What is the difference between Managed code and Unmanaged code Garbage Collector and Generations in C#?
In this article you will understand What is the difference between Managed code and Unmanaged code Garbage Collector and Generations in C#
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The code which runs under the control of CLR is called a managed code. The code which is written in the .NET framework is managed code.
Managed code uses CLR which looks after your applications by managing your application memory handling security and allow to call other application from managed code.
.Net framework ultimately called a managed code. For Managed code, CLR provides different services likes garbage collection, exception handling like that.
The code which runs under its own runtime is called unmanaged code. It means the code which not runs under the control of CLR is called unmanaged code.
For example, an application written in C or C++ or java is called as unmanaged code on that CLR doesn’t have any control.
What is the Garbage collector and what his generation and different generation?
In CLR the GC garbage collector is present which serves the purpose for automatic memory management. It is a feature provided by CLR to free managed objects.
Automatic memory management is made possible by Garbage collection in .Net Framework. When we create a class object in our program the memory gets allocated on the heap.
When we no longer use that object garbage collector collects that object and free that memory.
Advantages garbage collector
- No need to manually free the memory
- It allocates the object on the managed heap
- If Gc found that the object is no longer use then it will clear that memory and keep this memory available for future allocations.
When garbage collection occurs
Below is the condition when that satisfied GC will run.
- If a system has low physical memory then garbage collection is necessary.
- When the pre-set threshold is exceeded then garbage collection will occur.
- When you call GC. Collect method then garbage collection will occur.
class Program static void Main(string args) demo d = new demo(); Console.WriteLine("Number of Generation Supporting "+ GC.MaxGeneration.ToString()); Console.WriteLine("Generation for this object " + GC.GetGeneration(d)); Console.WriteLine("Generation Total Memory " + GC.GetTotalMemory(true)); Console.Read(); class demo private int i = 0; private static string str = string.Empty; public void calculate() for (int i = 0; i < 100; i++) str += i * 1000;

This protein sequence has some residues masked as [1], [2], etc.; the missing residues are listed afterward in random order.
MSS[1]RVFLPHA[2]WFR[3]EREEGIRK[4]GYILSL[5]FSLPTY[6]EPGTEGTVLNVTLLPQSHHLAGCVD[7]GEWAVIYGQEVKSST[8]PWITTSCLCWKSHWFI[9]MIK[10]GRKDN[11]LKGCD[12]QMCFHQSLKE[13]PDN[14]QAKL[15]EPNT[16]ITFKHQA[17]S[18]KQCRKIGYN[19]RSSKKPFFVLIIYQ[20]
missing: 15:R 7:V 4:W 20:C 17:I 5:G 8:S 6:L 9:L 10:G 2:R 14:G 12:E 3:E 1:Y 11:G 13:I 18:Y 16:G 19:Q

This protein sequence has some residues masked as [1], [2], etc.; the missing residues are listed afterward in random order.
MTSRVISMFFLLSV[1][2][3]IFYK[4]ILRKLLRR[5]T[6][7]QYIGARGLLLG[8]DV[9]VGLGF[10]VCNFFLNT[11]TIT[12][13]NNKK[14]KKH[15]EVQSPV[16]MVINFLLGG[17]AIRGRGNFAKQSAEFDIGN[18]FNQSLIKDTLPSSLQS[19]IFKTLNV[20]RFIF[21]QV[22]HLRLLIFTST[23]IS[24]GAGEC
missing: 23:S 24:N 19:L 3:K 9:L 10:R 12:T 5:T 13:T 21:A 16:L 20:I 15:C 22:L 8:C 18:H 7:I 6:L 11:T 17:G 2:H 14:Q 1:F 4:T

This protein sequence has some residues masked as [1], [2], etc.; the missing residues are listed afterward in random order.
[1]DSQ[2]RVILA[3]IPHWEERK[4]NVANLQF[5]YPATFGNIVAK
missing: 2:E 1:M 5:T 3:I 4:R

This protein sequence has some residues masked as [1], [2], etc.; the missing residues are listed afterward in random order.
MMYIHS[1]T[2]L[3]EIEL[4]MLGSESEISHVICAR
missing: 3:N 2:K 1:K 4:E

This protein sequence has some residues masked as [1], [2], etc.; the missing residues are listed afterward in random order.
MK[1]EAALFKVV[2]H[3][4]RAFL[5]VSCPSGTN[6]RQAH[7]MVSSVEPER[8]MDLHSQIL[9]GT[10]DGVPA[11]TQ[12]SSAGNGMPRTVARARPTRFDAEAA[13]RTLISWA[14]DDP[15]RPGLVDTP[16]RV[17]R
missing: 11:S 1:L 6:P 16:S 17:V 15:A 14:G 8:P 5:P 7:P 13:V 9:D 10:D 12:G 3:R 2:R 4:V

In a background, GC thread is running continuously and it checks the generations whether or not an object is unused or not to reclaims its memory. It only cleans managed objects, outside CLR boundary it will not reclaim their memory.
Generation 0, Generation 1, Generation 2.
Why we need Generations?
Suppose we have a big application in that we are creating 1000 objects. So every time to check 1000 objects it’s cumbersome so what it did he creates the generation and which is generation 0, generation 1 and generation 2 and when first-time objects are created they are put in generation 0 bucket.
When second-time garbage collector thread runs then it will check which objects are required and which are not. If he finds 400 not required and 600 are actively required then these 600 objects he moves in next bucket which is generation 1 and then again when he check he find 200 required only and rest are not then 200 moves in next bucket and remaining are removed and garbage collector less likely to check the generation 2 bucket so performance automatically increases.
public partial class Form1 : Form public Form1() InitializeComponent(); private void button1_Click(object sender, EventArgs e) for (int i = 0; i < 1000; i++) XYZ x = new XYZ(); class XYZ public int i get; set; public string str get; set; public void append() for (int i = 0; i < 1000; i++) str += i;
In the above image, we are able to see gen0 in that our object is available.
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